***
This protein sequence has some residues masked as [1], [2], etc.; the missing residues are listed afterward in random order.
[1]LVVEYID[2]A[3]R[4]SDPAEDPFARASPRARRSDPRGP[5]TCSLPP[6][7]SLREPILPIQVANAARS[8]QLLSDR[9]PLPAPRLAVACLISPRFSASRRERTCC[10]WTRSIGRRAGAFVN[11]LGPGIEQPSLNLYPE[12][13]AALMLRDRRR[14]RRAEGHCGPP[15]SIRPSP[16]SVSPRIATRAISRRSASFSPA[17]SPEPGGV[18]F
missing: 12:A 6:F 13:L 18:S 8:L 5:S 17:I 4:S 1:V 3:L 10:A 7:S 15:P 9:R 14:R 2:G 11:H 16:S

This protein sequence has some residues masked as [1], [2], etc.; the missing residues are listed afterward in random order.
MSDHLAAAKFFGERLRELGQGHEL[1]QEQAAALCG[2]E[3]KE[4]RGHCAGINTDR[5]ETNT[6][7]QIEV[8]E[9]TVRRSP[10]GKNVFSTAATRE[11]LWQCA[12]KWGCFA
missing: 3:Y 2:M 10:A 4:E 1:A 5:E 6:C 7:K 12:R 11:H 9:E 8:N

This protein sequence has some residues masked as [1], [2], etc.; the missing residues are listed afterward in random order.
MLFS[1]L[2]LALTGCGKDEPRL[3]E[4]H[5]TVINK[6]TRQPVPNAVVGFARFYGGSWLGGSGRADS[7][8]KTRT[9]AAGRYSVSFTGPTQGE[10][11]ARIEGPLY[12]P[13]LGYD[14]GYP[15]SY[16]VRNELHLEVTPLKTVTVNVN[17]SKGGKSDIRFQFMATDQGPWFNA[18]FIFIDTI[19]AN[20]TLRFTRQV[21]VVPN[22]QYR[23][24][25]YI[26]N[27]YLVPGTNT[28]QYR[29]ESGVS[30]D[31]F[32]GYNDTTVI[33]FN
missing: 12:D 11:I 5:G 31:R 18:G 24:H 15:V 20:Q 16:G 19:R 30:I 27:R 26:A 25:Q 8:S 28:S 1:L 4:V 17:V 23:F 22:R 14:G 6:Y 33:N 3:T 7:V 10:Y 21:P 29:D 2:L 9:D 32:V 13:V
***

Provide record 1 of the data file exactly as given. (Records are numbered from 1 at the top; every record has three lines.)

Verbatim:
This protein sequence has some residues masked as [1], [2], etc.; the missing residues are listed afterward in random order.
[1]LVVEYID[2]A[3]R[4]SDPAEDPFARASPRARRSDPRGP[5]TCSLPP[6][7]SLREPILPIQVANAARS[8]QLLSDR[9]PLPAPRLAVACLISPRFSASRRERTCC[10]WTRSIGRRAGAFVN[11]LGPGIEQPSLNLYPE[12][13]AALMLRDRRR[14]RRAEGHCGPP[15]SIRPSP[16]SVSPRIATRAISRRSASFSPA[17]SPEPGGV[18]F
missing: 12:A 6:F 13:L 18:S 8:L 5:S 17:I 4:S 1:V 3:L 10:A 7:S 15:P 9:R 14:R 2:G 11:H 16:S